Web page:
susceptibility of an individual dog. However one vet [1] believes it may be an acute
auto-immune response to plant-borne viruses [2] in the same manner as FIP in cats.
While as little as one raisin can be fatal to a susceptible ten pound dog, many other
dogs have eaten as much as a pound of grapes or raisins at a time without ill effects.
The dog usually vomits a few hours after consumption and begins showing signs of
renal failure three to five days later.

Plants that are toxic to Dogs
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NutsTea
Onions
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Grapes
Inducing Vomiting

If you need to induce vomiting,
first make sure that it's
appropriate to do so. Don't
induce vomiting:

More than two hours after
ingesting problematic substance
when the substance is an acid,
alkali, solvent, or petroleum
product, as it will do as
much damage on the way up as
it did the way down
when dog is comatose or very
depressed

To induce vomiting:

  • 1 teaspoon hydrogen
    peroxide per 30lbs body
    weight
  • give once
  • repeat after ten minutes;
  • don't administer more
    than three times; some
    dogs will drool and look
    miserable before vomiting
1. Amaryllis

Popular during the spring holidays, this
plant can cause vomiting, depression,
diarrhea, excessive drooling, and
tremors
2. Azalea

Prevalent in many backyards, this
common plant can cause vomiting,
diarrhea, a drop in blood pressure,
coma, and can even be life threatening
3. Bird of Paradise

Not to be confused with the less toxic
Strelitzia reginae, this plant, if
consumed, can cause oral irritation,
excessive drooling, vomiting, diarrhea,
and difficulty swallowin
4. Daffodil

A favorite of gardeners, this plant can
cause vomiting, diarrhea, arrhythmia,
and convulsions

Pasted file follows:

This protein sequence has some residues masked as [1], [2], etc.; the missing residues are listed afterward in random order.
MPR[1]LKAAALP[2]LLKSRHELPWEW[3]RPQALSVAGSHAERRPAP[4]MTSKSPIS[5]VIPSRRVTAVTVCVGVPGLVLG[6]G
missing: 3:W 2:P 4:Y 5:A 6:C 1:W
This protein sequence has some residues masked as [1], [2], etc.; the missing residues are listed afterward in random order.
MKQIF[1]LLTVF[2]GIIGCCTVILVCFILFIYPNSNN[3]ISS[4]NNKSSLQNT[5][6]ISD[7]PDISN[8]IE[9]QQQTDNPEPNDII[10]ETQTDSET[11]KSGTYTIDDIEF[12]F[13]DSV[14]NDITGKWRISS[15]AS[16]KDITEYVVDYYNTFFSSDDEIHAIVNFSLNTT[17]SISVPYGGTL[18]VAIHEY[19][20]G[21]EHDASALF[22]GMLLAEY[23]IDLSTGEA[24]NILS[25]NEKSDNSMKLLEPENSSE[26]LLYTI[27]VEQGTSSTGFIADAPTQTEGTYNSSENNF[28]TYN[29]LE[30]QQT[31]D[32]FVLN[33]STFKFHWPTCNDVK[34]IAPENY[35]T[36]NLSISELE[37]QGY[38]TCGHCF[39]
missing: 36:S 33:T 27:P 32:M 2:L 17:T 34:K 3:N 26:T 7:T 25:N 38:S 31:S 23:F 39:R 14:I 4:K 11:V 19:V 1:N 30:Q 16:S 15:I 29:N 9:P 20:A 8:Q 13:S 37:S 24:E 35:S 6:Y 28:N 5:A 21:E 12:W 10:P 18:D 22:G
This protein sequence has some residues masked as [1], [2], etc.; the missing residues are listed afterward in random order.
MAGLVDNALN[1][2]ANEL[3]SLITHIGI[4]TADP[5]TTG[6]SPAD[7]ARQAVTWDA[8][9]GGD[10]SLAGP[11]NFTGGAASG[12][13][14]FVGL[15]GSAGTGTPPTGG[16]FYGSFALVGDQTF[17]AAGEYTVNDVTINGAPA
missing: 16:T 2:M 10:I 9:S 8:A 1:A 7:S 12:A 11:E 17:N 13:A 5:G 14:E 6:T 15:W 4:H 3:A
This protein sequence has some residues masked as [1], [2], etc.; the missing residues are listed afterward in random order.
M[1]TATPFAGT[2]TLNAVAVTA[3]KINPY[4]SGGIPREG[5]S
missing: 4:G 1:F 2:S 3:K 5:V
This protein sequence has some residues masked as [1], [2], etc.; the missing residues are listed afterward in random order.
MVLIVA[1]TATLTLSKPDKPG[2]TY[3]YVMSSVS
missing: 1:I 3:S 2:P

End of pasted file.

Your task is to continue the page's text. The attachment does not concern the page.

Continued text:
5. Eucalyptus

This plant, if consumed, can cause
excessive drooling, vomiting, diarrhea,
depression, and weakness
6. Hyacinth

Consumption can cause intense
vomiting, diarrhea, depression, and
tremors
7. Hydrangea

Brightly colored but toxic, this plant can
cause vomiting, depression, diarrhea,
and other gastrointestinal disturbances
8. Iris

While the entirety of this plant is toxic,
the rhizomes (underground stem) are
most potent and, if ingested, this plant
can cause vomiting, drooling, lethargy,
and diarrhea
9. Calla Lily

If one of these uniquely shaped flowers
is ingested, it can cause oral irritation,
a burning sensation on the tongue and
lips, excessive drooling, vomiting, and
difficulty swallowing
10. Morning Glory

These cone-shaped flowers can cause
vomiting and even hallucinations
11. Rhododendron

It only takes consuming a few leaves to
create a serious reaction, including
excessive drooling, loss of appetite,
diarrhea, colic, depression, weakness,
stupor, paralysis, or worse – your dog
may become comatose or even die
12. Rose

Even though the petals and leaves of
this plant are not considered toxic and
can be safe to chew on, if your pup
actually eats the rose’s blossom or
leaves, it can cause an upset stomach
13. Jade

Consumption can cause vomiting, a
slow heart rate, incoordination, and
depression, which can be hard to spot
14. Tomato plants

While the popular fruit produced by
this plant isn’t poisonous, the plant
itself is toxic to dogs and produces
symptoms such as hypersalivation,
severe upset stomach, depression,
weakness, dilated pupils, and slow
heart rate
15. Tulip

Pretty but poisonous, the bulb of this
plant, if ingested, can cause oral
irritation, excessive drooling, and
nausea
Reference for the Plant Info and
pictures: